Fox Chief Kevin Reilly: We 'Limped' Out of Fall Season

Fox Chief Kevin Reilly: We 'Limped' Out of Fall Season

Fox entertainment chief Kevin Reilly has a self-deprecating take on his network's fall season, saying it "limped" into the New Year. But he said he plans for the network to pick up more male viewers and "put a little more Fox back in Fox."

Later, he joked with a reporter that everyone makes mistakes: "Look at my fall," he said.

Reilly spoke at the Television Critics Association winter press tour on Tuesday, where he also said he expects Britney Spears to return as an "X Factor" judge and that his network's Tuesday night comedy block was a major source of frustration.

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He said he remains confident in the quality of the Tuesday night shows, but that audiences may need time to find them. For that reason, he said, he will hold off on airing "The Goodwin Games," a sitcom in the Fox bullpen awaiting an airdate. He said the show may not debut until summer.

He also said he hopes the show's Tuesday night lineup can appeal to more men. The current lineup includes "Raising Hope," "Ben & Kate," "New Girl" and "The Mindy Project."

Reilly brought up his network's ratings troubles straight off, before critics had the chance. The network, which spent several seasons as the top-rated in the key 18-49 demographic, lost that honor to NBC this fall. Every broadcast network except for NBC lost ratings and viewers.

Fox's "X Factor" was down in the fall ratings despite the addition of Spears, who was supposed to inject drama and star power into the musical competition.

But as Reilly noted, the network's hopes look brighter in the new year. First, "American Idol" is returning. And Reilly has high hopes for the Kevin Bacon serial killer drama "The Following," debuting this month.

"The Following" is part of his network's attempt to capture some of the "intensity" of cable shows, he said. He praised AMC's "Breaking Bad" and "The Walking Dead," and said he bought an early script for the zombie drama when he was at NBC, though it later ended up on cable.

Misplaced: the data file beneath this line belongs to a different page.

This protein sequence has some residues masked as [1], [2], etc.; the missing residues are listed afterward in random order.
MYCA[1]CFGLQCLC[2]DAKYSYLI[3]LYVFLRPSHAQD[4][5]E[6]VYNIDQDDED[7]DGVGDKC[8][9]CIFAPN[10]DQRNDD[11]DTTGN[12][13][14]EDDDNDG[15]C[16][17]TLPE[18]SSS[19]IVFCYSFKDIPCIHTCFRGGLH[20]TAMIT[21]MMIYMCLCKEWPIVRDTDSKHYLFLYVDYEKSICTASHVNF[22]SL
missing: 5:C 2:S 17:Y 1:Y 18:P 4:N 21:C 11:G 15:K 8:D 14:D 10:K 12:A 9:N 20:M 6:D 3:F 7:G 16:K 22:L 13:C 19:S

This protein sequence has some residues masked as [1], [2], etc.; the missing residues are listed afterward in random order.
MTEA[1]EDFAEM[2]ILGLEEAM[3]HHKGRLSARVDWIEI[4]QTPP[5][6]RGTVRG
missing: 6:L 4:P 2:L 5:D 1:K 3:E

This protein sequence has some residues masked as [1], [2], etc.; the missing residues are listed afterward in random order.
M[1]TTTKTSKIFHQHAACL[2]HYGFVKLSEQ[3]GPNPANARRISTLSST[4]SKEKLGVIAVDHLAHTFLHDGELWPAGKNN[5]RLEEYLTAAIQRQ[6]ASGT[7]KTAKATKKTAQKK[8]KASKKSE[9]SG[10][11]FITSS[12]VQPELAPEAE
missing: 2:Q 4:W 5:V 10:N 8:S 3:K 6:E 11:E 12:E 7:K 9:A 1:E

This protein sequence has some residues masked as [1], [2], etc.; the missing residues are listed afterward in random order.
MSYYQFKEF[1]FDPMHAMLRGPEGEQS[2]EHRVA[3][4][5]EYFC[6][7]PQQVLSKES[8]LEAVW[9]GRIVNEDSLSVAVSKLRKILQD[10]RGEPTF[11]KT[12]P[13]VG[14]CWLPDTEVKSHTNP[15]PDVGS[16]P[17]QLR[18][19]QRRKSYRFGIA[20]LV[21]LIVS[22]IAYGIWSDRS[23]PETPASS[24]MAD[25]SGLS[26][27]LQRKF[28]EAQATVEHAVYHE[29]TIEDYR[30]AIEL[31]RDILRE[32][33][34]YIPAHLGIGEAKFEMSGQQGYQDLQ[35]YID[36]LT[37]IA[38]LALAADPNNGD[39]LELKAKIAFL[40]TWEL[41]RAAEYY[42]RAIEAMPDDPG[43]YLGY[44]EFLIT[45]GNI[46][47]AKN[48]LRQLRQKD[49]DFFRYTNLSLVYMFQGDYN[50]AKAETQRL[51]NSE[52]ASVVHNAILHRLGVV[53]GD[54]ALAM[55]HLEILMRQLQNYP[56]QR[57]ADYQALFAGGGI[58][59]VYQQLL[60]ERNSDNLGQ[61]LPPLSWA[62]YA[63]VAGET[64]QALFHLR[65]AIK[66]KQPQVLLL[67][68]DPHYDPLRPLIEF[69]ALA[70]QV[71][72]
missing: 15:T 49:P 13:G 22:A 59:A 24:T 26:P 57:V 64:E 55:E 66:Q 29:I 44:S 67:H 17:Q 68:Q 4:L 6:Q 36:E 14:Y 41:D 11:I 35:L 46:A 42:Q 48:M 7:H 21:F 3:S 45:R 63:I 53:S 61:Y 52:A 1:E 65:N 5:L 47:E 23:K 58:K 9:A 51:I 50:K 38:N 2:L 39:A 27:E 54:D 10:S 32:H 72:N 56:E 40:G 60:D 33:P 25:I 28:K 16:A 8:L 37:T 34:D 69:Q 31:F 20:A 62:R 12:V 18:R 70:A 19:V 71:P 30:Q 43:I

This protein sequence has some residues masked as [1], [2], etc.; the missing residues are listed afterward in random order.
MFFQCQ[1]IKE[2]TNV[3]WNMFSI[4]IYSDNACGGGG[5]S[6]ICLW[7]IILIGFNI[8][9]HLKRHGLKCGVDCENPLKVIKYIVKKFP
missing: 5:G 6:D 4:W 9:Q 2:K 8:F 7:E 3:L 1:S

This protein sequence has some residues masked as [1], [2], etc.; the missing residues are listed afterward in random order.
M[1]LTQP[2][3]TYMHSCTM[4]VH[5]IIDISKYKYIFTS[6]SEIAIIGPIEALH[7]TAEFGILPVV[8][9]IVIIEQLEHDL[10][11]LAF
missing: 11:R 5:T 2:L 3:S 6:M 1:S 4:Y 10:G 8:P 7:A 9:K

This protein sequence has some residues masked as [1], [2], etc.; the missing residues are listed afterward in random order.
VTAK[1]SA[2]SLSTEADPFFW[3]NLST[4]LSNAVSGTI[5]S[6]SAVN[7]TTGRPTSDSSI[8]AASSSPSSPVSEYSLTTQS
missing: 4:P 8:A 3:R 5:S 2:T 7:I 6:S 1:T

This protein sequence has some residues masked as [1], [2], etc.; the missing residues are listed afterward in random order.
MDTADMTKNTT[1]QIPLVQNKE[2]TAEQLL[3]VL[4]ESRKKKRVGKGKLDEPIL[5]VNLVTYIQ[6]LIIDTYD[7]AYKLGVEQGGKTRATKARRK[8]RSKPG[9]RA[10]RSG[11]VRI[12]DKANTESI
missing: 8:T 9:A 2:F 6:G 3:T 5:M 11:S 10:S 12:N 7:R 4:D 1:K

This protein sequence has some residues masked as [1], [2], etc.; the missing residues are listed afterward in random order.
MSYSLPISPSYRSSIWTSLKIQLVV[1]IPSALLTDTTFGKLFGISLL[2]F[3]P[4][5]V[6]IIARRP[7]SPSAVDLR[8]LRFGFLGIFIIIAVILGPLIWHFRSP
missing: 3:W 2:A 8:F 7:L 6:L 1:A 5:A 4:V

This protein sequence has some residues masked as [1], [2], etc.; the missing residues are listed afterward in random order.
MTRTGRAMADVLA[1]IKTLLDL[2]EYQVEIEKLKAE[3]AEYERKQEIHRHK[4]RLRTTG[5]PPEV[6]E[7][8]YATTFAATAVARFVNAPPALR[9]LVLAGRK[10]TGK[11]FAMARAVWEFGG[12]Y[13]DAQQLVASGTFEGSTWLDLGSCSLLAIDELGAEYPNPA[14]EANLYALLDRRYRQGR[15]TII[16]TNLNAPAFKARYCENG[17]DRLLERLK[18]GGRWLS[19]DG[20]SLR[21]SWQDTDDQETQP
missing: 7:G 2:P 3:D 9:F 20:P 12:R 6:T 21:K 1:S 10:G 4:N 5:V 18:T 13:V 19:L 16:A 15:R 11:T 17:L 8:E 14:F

"The Walking Dead" was television's top drama this fall. Reilly said no network could air a show so graphic, but said he hoped to return to the says when viewers looked to Fox for edgy programming.

"Before there was cable, Fox was cable," he said.

He later told reporters: "The best of Fox makes noise. Some of that is being just a little bolder, a little louder."

He also praised "Wayward Pines," a limited-run series in development from M. Night Shyamalan he called "the closest thing to 'Twin Peaks' I've ever seen." He said Shyamalan has pitched several projects to Fox in the past, and that this one would be a high-quality production in the vein of HBO's films and miniseries.

He also answered a question about his feelings on NBC airing an episode of its hit singing show, "The Voice," opposite the premiere of "X Factor."

"It went in the file for later reference," he said, to laughter. "The score will be settled at some point. I don't know when. It's fine. That's their network, they're free to do what they want with it. But you know, slightly on the cheesy side? Yeah."

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